Lovers Lane
Duff Entertainment

Don Henley live!

| November 11, 2009 | 0 Comments

Rosemont Theatre, Rosemont
Monday, November 9, 2009

henley

Between the Eagles’ double album Long Road Out Of Eden, two years on the road supporting it, and a solo retrospective with tour in tow, Don Henley’s been especially active as of late. Currently on the road behind his first career-spanning set, The Very Best Of Don Henley, this outing focused on crests from the past 40 years, and while all the major milestones were addressed, it dug deeper than the mere obvious.

Henley threw the audience for a loop by opening with covers of “I Put A Spell On You” and “September Song,” two standards interpreted as laid-back, Southern rockers that embarked towards Rod Stewart’s turf, but were much more engaging than the Mod’s croaking through the classics. In fact, this Eagle hasn’t lost any of his vocal luster, made evident throughout the group’s harmony-heavy “One Of These Nights” (backed by a six-piece band and two female background singers) or his own anti-Hollywood acoustic sentiment, “The Last Worthless Evening.”

“New York Minute” served as an early example of Henley’s ingenious storytelling, tracing all the intricacies and insanities happening simultaneously in the Big Apple. He further juxtaposed themes of political and childhood nostalgia during “The End Of The Innocence” (though Bruce Hornsby’s piano accompaniment was sorely missed), while delicately sifting through relationship complications across “The Heart Of The Matter.”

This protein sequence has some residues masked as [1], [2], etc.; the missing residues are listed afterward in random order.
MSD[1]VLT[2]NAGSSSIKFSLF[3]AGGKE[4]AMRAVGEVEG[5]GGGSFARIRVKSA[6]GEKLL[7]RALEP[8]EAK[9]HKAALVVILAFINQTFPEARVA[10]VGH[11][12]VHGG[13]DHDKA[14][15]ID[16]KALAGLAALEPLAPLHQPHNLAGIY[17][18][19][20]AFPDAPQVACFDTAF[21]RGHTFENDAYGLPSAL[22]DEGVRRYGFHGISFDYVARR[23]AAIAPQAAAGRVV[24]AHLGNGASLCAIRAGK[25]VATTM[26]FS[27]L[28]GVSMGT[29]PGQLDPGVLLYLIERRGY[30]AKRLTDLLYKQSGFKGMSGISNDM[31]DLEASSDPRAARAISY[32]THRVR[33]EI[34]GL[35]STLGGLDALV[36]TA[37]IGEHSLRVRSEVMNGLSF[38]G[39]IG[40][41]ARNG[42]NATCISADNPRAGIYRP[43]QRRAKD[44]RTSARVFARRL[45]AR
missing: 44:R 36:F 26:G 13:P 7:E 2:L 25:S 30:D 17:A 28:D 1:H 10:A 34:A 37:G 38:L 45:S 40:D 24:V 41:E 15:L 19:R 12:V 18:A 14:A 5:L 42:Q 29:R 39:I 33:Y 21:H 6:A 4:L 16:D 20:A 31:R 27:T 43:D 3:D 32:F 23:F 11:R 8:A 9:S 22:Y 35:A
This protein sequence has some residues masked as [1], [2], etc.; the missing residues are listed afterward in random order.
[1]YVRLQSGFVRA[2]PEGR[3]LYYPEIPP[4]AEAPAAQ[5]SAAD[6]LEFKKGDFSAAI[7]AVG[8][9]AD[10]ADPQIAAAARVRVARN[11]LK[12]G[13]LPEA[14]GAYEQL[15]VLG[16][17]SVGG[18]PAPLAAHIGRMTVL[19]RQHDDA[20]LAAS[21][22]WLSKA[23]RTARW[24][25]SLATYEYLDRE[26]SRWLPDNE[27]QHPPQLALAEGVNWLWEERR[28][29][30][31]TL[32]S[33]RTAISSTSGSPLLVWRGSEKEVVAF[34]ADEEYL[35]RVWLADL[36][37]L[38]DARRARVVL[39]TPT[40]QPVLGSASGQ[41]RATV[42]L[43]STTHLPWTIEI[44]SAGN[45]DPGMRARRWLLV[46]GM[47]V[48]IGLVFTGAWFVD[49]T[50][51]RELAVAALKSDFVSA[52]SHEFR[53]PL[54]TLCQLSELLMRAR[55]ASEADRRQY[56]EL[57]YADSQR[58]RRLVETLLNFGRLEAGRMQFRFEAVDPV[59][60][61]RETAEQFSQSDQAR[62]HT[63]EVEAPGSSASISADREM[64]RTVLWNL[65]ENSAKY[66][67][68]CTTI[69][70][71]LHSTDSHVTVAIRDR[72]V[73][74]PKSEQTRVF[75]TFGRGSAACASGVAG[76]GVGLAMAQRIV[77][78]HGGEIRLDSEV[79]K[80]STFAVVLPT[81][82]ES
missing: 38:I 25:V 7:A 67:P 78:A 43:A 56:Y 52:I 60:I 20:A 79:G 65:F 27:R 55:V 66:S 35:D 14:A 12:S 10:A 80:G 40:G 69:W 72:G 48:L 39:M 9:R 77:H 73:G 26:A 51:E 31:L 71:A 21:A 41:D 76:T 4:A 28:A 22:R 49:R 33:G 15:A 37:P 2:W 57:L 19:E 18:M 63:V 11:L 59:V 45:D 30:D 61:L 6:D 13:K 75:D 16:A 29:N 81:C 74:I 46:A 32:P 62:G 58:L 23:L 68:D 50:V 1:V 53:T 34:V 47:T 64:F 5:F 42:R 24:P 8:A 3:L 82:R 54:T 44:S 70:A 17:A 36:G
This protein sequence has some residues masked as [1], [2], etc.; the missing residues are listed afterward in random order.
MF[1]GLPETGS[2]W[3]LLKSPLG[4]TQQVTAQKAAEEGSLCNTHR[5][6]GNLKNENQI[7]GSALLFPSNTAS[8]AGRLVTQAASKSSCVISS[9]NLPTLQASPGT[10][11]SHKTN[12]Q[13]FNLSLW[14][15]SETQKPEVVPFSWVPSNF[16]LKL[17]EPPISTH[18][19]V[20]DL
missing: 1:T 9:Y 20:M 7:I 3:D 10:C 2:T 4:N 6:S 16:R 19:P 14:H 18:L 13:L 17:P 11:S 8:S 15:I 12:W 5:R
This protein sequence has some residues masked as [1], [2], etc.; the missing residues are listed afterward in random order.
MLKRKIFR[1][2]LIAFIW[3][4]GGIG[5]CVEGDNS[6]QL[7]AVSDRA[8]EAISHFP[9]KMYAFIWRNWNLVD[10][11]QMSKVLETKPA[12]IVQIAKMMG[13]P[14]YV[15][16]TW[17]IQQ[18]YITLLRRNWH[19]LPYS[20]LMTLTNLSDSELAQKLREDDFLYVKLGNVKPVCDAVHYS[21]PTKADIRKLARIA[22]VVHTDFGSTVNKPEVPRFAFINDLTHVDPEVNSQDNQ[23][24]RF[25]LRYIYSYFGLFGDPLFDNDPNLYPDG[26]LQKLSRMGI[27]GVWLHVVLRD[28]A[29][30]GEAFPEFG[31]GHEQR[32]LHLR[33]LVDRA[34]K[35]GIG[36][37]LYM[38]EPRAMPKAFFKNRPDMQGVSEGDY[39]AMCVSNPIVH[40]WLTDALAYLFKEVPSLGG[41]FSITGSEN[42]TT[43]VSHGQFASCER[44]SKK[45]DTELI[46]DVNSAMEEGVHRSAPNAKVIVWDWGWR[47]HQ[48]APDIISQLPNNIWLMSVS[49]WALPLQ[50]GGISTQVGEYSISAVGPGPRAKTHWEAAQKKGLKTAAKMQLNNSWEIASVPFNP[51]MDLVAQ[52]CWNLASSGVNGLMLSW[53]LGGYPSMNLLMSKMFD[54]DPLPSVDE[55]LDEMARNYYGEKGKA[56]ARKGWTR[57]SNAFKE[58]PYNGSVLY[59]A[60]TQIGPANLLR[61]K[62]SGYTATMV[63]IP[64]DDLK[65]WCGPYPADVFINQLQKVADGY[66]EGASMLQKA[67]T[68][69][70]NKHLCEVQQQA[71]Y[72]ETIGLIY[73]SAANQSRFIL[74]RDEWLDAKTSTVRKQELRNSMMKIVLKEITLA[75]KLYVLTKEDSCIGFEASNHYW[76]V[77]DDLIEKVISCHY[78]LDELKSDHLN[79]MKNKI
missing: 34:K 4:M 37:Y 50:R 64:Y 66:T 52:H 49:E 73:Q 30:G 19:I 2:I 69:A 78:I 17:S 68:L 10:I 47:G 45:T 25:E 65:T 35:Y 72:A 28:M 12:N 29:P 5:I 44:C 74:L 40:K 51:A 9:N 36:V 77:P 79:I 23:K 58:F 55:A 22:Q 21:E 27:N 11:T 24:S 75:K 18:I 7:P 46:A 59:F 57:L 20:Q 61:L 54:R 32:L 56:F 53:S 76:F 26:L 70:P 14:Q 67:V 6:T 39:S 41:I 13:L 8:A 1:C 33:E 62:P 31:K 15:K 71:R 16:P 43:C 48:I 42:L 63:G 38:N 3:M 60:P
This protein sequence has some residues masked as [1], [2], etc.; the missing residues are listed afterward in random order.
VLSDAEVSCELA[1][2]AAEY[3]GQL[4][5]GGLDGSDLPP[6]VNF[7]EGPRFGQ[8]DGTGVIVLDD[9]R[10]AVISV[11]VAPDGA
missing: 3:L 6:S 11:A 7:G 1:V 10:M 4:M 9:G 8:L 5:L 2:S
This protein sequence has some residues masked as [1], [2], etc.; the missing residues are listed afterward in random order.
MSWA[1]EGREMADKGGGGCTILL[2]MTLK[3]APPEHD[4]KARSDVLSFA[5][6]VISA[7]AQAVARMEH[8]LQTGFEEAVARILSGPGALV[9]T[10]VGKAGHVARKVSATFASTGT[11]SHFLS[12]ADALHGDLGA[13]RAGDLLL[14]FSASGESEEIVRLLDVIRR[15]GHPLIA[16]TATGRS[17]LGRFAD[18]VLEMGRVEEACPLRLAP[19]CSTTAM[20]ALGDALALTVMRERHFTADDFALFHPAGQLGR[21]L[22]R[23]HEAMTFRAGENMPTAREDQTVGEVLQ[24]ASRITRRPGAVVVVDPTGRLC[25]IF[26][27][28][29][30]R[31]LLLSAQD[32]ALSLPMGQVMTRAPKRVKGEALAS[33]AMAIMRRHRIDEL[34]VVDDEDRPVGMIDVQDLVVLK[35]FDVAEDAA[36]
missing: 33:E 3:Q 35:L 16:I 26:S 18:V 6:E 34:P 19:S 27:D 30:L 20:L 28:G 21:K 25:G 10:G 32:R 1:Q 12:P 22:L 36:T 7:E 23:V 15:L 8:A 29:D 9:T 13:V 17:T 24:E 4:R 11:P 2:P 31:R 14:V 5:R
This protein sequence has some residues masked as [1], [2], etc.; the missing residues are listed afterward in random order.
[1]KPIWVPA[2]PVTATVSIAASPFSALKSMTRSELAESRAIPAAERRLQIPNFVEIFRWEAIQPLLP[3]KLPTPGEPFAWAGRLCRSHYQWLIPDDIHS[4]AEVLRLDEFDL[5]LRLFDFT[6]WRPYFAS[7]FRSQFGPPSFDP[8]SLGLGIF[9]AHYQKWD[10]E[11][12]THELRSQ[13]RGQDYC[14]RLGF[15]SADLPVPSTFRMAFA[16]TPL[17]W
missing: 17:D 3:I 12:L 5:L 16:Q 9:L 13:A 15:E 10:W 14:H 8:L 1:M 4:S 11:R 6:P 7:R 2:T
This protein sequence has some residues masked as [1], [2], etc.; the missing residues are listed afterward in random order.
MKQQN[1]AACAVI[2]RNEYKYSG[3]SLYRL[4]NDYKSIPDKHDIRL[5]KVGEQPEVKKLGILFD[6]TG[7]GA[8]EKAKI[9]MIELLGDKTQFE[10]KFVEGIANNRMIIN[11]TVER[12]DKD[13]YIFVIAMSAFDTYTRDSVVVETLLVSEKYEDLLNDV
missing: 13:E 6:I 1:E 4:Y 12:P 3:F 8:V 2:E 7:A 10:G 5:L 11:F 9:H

After dusting off those ballads, the tone turned unexpectedly to new wave for a cover of Tears For Fears’ “Everybody Wants To Rule The World,” which actually came across like it was one of Henley’s own. He kicked up some additional dust on the never-out-of- style tabloid tale “Dirty Laundry” and brought some warmth back to the Windy City with “The Boys Of Summer.”

Even when kicking into high gear, Henley remained cautious with his stage presence, but he was especially animated (at least for him) during an extra amplified version of “All She Wants To Do Is Dance.” But the always assertive finale “Life In The Fast Lane” got all the baby boomers on their feet and clapping, which paved the way for an Eagles-centered encore.

“Hotel California” packed even more punch than the band’s Hell Freezes Over rendition and the classic still came across as a sunny beach strummer with some of rock’s most unforgettable lyrics. His typical show closer “Desperado” once again highlighted the higher end of the entertainer’s register and also found him wincing with some of the most visible passion of the night.

As an added bonus, everyone returned with a funked up rendition of “I Will Not Go Quietly” that smoked with soul and sizzling guitars. It would’ve been a fitting conclusion, but Henley dug up the rarely performed Eagles holiday greeting “Please Come Home For Christmas” to officially close. Considering Thanksgiving hadn’t come yet, the sentiment felt slightly early, but marked a welcome ending nonetheless to one of Henley’s most spontaneous and varied tours since stepping out on his own.

— Andy Argyrakis

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Category: Live Reviews, Weekly

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